Parents are always skeptical about giving medicine to their children, mostly because of the side effect risks. Just like with adult eczema, kids that suffer from it have a series of natural home remedies to turn to. However, if there are any doctor prescriptions, home solutions should act as a complementary treatment, as the advice of a specialist is not to be neglected.

Moisturizers

Since eczema is a skin condition, it’s important to moisturize on a daily basis. Moisturizers that contain ceramides are a good option, and they are available for purchase in drug stores. The important thing is to apply a moisturizer that doesn’t contain any fragrance/perfume because these can irritate the skin. Moisturizers are typically applied after a bath so that the open pores can really absorb it.

Bathing

Speaking of baths, these are also an important part of the daily routine of someone who suffers from eczema. Baths are an additional means to moisturize dry skin, as long as the water is not too hot. When the temperature of the water is too high, it can cause discomfort, irritate the skin, and make it even drier. Despite being a good way to moisturize, it’s typically recommended to avoid taking long baths: about 10 minutes under water should suffice.

Things to avoid

When you take the baby out of the water, make sure you pat their skin dry instead of rubbing the towel all over. Rubbing is similar to scratching the skin, something you should look to avoid. Make sure that you avoid any scented shower gels, soaps, or deodorants, as they could contain chemicals that are harsh on the baby’s skin.

Overdressing

Parents have a tendency to over-dress their babies, and when said babies suffer from skin-related conditions, such as atopic dermatitis, this can actually worsen the symptoms. An important part of living with eczema is avoiding sweat. Putting too many clothes on your baby can cause them to sweat. Also, pay close attention to the fabric of the clothing, as some materials (such as wool) case a sense of discomfort and make the skin itchy.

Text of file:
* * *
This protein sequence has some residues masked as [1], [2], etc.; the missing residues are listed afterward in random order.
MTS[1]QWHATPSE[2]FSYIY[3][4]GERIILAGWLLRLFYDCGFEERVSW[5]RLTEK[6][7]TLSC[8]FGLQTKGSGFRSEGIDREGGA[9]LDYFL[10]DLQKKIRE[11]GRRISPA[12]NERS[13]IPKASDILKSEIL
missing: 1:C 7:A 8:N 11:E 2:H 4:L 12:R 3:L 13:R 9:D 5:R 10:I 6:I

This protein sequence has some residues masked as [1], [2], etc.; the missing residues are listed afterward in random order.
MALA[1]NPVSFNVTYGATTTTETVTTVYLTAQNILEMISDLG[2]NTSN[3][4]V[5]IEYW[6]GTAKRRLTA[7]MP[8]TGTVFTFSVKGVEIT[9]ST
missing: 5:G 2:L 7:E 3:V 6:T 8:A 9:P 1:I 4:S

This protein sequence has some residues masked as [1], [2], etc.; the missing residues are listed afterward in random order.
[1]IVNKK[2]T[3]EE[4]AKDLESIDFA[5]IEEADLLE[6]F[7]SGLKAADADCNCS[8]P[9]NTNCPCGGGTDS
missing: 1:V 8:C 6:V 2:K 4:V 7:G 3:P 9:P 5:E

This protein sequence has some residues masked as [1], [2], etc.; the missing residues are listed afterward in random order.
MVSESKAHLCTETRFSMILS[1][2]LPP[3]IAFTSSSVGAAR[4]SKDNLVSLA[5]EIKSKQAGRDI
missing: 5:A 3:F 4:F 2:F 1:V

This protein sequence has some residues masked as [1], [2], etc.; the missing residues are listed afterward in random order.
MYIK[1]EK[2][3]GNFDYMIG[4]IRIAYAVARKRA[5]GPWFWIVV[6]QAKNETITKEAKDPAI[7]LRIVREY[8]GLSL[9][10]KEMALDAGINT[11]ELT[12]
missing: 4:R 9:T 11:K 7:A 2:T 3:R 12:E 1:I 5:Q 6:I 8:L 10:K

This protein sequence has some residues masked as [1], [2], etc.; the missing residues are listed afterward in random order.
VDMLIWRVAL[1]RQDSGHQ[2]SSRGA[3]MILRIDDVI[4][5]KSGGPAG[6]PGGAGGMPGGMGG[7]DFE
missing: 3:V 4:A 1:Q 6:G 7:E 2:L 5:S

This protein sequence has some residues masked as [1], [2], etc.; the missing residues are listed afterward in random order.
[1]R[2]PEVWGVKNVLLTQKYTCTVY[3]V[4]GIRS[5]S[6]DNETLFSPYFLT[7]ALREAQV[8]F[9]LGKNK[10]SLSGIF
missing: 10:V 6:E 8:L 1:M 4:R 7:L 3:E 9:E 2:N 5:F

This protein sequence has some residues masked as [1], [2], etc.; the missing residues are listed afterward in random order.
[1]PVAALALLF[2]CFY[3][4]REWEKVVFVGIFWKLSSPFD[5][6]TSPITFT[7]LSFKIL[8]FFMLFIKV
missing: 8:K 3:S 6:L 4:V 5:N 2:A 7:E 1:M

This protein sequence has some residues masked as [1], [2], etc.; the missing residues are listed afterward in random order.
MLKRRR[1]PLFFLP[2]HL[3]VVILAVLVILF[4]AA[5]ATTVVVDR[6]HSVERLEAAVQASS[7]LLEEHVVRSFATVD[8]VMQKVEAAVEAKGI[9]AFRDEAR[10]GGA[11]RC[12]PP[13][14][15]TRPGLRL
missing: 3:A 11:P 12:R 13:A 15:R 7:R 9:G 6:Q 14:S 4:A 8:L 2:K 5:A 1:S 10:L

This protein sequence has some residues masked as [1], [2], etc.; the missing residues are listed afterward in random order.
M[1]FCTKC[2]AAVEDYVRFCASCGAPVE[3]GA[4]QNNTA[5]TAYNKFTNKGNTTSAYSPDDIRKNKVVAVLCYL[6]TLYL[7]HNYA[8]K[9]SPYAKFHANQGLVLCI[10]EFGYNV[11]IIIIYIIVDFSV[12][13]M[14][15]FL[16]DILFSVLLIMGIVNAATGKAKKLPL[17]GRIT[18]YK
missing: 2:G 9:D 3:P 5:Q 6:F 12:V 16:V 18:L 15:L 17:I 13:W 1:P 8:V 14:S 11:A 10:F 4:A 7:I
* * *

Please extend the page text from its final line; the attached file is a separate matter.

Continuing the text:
No scratching

A very stressful symptom of atopic dermatitis is itchy skin. Make sure that the baby doesn’t scratch the skin. Trim their nails in order to avoid potential skin irritations. Babies can’t control themselves and will react upon instinct.

Check with doctor

As far as medication is concerned, it’s always best not to give the baby medicine without taking them to see a doctor first. Because of their fragile age, doctors will prescribe soothing hydrocortisone creams for babies, to prevent skin inflammation and itching. Make sure you don’t overuse any of the medication given by the doctor, as there can be long-term side effects.

In case you’ve tried over-the-counter and natural treatments, but your baby’s eczema symptoms don’t improve within a week, consider seeing a doctor. After a closer examination, they may prescribe a more powerful treatment. Always check your baby’s skin for signs of bacterial infections. These typically manifest themselves through pus-filled blister or yellow/brown crust that forms on top of eczema. Such an infection can’t be treated without antibiotics.

Conclusion

Caring for a baby implies an even greater responsibility than caring for your own well-being. Because babies can’t express themselves yet, you have to guess when they’re sleepy, hungry, uncomfortable, and sick. Eczema is a skin condition that often causes such discomfort. While there are high chances of your baby outgrowing it, there are precautionary measures you need to take in order to make their life better and safer.